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  • Writer's pictureWayne Ewing

The Night We Shot Keith Richards, Part 2

Updated: 6 days ago

“Be careful. It changes you and it changes me,” said Hunter as he handed me the grinder. “This is a very important night.”

We were sitting in his car on Galena Street in downtown Aspen next to the Ritz Carlton Hotel (now the St. Regis) – about to meet Keith Richards for the first time.

We were as ready as you could hope to be after almost a week of insane preparation. (see Part 1 of this for the back story) A Hi-8mm video camera loaded with a fresh tape was in my hand. Hunter had his own personal public address system – a bull horn on top of an audio cassette player in the form of a square briefcase, powered by a dozen D-cell batteries with a shoulder strap to handle the weight. Before leaving Owl Farm for town I had replaced the batteries and cued up one of Hunter’s favorite tapes – pigs being killed. Their squeals of death made me quite uneasy.

Another dozen D-cells powered the combo taser/cattle prod that Hunter also carried. Blue bolts of electricity would dance up and down the two foot shaft, accompanied by a 110 decibel siren that made your ear drums bleed.

We left the car with the Ritz Carlton doorman who wisely asked no questions. The staid après ski crowd in the lobby bar was too inviting a target and Hunter immediately hit PLAY. Heads snapped at the sound of dying pigs, but no one stopped us as we headed for the elevator.

“What’s Keith’s room number,” asked Hunter.

“Suite 1017,” I said “But we have to go to Jane’s (his manager) room first and she will take us to Keith. He won’t open the door for anyone. Jane has to get us in. That’s the plan”

“Fuck your plans,” said the Beast who had just replaced the Nervous Fan of Keith Richards that had been with me in the car. “We’re going to Keith’s room.”

“We’ve got to go to Jane’s first,” I insisted..

“Fuck You. We’re going straight to Keith’s,” growled the Beast.

The pigs began to squeal as the elevator opened on the tenth floor. A few squeamish guests opened their doors to investigate the horrible noise, and closed them very quickly when Hunter brandished the sparking cattle prod. At the large double doors of Suite 1017 Hunter turned up the pigs’ volume and hit the cattle prod’s siren, screaming “Keith, Keith Come out,” and damned if he didn’t.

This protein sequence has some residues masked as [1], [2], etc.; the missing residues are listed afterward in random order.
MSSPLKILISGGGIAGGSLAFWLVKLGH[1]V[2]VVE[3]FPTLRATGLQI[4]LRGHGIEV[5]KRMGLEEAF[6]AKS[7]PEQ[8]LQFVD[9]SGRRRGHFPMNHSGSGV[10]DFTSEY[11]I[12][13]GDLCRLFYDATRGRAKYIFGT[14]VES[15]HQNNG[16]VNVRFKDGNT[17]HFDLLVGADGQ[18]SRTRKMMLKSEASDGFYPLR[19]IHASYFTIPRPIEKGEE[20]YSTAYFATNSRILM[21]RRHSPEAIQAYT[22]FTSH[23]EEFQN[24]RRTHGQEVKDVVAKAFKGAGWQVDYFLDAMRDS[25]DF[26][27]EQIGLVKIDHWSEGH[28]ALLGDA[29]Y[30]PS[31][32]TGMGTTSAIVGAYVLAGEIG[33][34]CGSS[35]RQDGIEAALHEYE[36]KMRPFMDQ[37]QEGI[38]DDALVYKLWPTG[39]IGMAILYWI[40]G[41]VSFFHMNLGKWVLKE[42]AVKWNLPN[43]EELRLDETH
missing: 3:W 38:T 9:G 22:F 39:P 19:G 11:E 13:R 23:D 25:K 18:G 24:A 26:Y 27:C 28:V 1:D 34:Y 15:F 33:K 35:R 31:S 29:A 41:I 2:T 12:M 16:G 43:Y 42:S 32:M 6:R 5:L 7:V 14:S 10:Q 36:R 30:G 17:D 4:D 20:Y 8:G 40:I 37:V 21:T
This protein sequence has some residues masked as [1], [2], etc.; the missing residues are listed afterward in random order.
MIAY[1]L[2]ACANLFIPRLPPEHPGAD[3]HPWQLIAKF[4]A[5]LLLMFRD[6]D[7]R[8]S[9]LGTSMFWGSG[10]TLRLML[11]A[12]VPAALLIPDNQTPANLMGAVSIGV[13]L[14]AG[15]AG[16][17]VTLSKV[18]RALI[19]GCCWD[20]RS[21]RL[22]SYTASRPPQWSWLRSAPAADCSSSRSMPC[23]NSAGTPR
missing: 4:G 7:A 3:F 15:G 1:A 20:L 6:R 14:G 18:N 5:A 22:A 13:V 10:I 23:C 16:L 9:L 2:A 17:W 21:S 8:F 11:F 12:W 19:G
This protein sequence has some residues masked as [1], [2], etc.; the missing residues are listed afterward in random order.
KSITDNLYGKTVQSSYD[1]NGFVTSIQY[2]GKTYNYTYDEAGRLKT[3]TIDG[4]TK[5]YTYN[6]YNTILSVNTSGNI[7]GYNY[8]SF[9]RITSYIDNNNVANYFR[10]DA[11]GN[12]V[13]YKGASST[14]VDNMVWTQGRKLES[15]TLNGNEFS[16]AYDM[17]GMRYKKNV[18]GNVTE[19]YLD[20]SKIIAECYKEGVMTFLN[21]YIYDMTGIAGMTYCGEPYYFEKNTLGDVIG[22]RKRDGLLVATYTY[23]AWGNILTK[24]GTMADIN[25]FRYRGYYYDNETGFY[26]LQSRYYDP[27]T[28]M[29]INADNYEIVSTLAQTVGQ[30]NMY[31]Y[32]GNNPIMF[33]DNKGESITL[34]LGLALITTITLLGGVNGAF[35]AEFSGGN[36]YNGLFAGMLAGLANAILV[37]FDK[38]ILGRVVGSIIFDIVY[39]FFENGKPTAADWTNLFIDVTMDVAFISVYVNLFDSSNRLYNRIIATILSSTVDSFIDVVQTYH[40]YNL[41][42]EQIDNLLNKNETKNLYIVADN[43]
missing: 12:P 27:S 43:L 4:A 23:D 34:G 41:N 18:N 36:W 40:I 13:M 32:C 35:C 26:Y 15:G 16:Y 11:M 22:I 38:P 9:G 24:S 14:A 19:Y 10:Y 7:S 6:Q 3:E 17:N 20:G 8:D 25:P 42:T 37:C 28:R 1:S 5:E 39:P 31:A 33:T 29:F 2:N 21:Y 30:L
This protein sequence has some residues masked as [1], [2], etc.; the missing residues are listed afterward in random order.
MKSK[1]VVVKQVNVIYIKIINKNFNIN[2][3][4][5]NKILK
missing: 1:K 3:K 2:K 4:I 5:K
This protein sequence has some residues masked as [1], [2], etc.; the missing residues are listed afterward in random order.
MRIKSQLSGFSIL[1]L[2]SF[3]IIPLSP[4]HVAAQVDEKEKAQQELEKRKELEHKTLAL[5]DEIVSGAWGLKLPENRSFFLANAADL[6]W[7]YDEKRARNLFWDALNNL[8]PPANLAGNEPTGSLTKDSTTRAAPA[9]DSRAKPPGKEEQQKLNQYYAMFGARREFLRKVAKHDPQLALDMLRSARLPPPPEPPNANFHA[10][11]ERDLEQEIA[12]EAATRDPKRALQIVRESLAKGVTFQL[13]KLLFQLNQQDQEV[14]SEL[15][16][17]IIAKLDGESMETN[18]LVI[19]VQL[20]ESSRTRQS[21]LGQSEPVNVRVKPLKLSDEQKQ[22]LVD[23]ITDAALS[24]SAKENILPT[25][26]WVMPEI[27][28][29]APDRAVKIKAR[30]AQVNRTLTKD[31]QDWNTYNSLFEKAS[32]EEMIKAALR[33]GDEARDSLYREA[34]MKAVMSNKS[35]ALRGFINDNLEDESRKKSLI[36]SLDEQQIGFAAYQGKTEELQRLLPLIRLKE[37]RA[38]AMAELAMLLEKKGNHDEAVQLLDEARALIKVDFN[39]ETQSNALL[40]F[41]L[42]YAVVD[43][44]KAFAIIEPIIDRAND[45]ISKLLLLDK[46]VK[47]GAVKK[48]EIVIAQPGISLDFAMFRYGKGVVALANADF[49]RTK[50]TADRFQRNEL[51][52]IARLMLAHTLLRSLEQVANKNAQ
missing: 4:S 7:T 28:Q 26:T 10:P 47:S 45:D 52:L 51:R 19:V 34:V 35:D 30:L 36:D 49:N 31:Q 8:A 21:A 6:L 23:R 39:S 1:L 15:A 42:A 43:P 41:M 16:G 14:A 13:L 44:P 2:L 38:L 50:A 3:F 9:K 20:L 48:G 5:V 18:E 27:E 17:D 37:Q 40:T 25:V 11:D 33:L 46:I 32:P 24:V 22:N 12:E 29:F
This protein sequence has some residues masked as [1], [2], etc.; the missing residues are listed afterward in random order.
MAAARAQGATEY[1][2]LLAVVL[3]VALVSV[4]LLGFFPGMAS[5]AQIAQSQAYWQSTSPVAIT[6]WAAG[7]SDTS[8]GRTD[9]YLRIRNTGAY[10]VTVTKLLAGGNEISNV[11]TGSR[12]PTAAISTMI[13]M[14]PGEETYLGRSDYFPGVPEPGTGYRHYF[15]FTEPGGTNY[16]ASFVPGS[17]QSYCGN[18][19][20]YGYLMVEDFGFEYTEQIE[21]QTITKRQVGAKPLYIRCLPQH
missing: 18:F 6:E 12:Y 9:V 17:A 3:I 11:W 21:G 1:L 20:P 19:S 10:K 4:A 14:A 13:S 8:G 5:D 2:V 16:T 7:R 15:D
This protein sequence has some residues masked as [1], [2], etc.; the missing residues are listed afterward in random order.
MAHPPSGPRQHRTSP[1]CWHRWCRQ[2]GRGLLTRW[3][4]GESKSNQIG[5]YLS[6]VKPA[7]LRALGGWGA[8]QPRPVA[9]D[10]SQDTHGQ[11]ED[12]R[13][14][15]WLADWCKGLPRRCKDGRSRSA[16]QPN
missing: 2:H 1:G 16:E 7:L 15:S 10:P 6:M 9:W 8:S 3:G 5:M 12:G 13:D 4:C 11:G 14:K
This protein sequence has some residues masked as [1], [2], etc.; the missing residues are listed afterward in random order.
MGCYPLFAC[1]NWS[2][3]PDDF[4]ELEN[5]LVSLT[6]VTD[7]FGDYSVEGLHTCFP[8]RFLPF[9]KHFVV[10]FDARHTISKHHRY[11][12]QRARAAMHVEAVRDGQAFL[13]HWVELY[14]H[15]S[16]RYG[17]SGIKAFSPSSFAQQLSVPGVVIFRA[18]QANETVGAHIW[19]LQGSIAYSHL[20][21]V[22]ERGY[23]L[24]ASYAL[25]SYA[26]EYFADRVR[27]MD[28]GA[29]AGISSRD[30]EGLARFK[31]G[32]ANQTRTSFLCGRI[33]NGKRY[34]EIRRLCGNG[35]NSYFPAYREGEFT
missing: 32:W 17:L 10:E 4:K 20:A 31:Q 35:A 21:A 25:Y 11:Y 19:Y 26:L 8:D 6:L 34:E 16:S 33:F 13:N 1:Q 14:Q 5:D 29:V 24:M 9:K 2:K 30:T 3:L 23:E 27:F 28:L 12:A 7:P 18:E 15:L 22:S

Keith seemed overjoyed to meet his hero, and Hunter was beside, under and over himself with glee as well. Clearly this meeting, months in the making meant the world to these two members of a small oddball tribe of celebrities, bold-faced names who shared a love of music, drugs, and words – outsiders who had found uncommon success on the edge.

Hunter and Keith shared some laughs and I sat on the floor in front of them in the suite and recorded the scene on Hi-8. As someone who had spent decades working with real film, or better video formats, I was as nervous about the Hi-8 as Hunter was about meeting Keith.

Back at Owl Farm, a camera crew that I had hired from Denver was lighting the living room for a two camera interview shoot in Betacam SP – a far superior format that we had moved to from Hi-8 when the decision was made for me to direct and shoot the interview as a “work-made-for-hire” for Keith’s production company who would license it to ABC for their “In Concert” Friday night series. The initial plan to shoot my own project – “The Thompson Tapes” – was quickly being co-opted by money.

I left first for Owl Farm and finished lighting the set. Looking at the footage now on YouTube I’m surprised how dark the foreground is. Hunter and Keith were lit by instruments outside on the porch in and around the peacock cage with just a bit of fill light on the camera side. An interesting choice and I’m not sure why I made it. Yet, the YouTube video is still considerably darker than ever intended. The VHS off-air tape source introduces much unintended contrast.

The interview itself was, like most of Hunter’s interviews, quite disappointing. You can begin to see why it took me so many years to shoot and piece together enough material with Hunter to make intelligible films – Breakfast with Hunter & the work-in-progress Breakfast with Hunter: Vol. Two. Old television interviews with Hunter like these abound on the internet, except this one has Keith.

At 4am we stopped shooting, and I urged the crew from Denver to wrap as quickly as possible. Rather than splitting asap as you would expect, Keith hung around while we wrapped, sitting on the couch in the kitchen, not wanting to leave the inner sanctum of Gonzo quite yet. Hunter clearly wanted to get the Denver crew out so he could have more private time with Keith, who by now had fallen asleep on the couch, looking exactly like the famous 1972 Annie Leibovitz shot of him splayed out in a chair. As the crew endlessly wrapped cables, an unconscious Keith began to slide off the couch onto the floor.

Hunter grabbed the “Marine Defender” – a stainless steel pump 12 gauge that I knew was loaded with OO, killer buckshot that I had recently procured for Keith’s visit. The Beast went out into the driveway where the Denver crew was slowly loading up their van in the Rocky Mountain dawn and blew apart the garbage can next to them with the Defender. They left quickly, seeing no humor in the assault.

Back in the kitchen, I gave the tapes to Jane Rose, and left as Keith picked his butt up off the floor where it had finally ended its slide from the couch.

The lesson: if you want to make your own films don’t do a “work-made-for-hire.”

Copyright 2009 By Wayne Ewing

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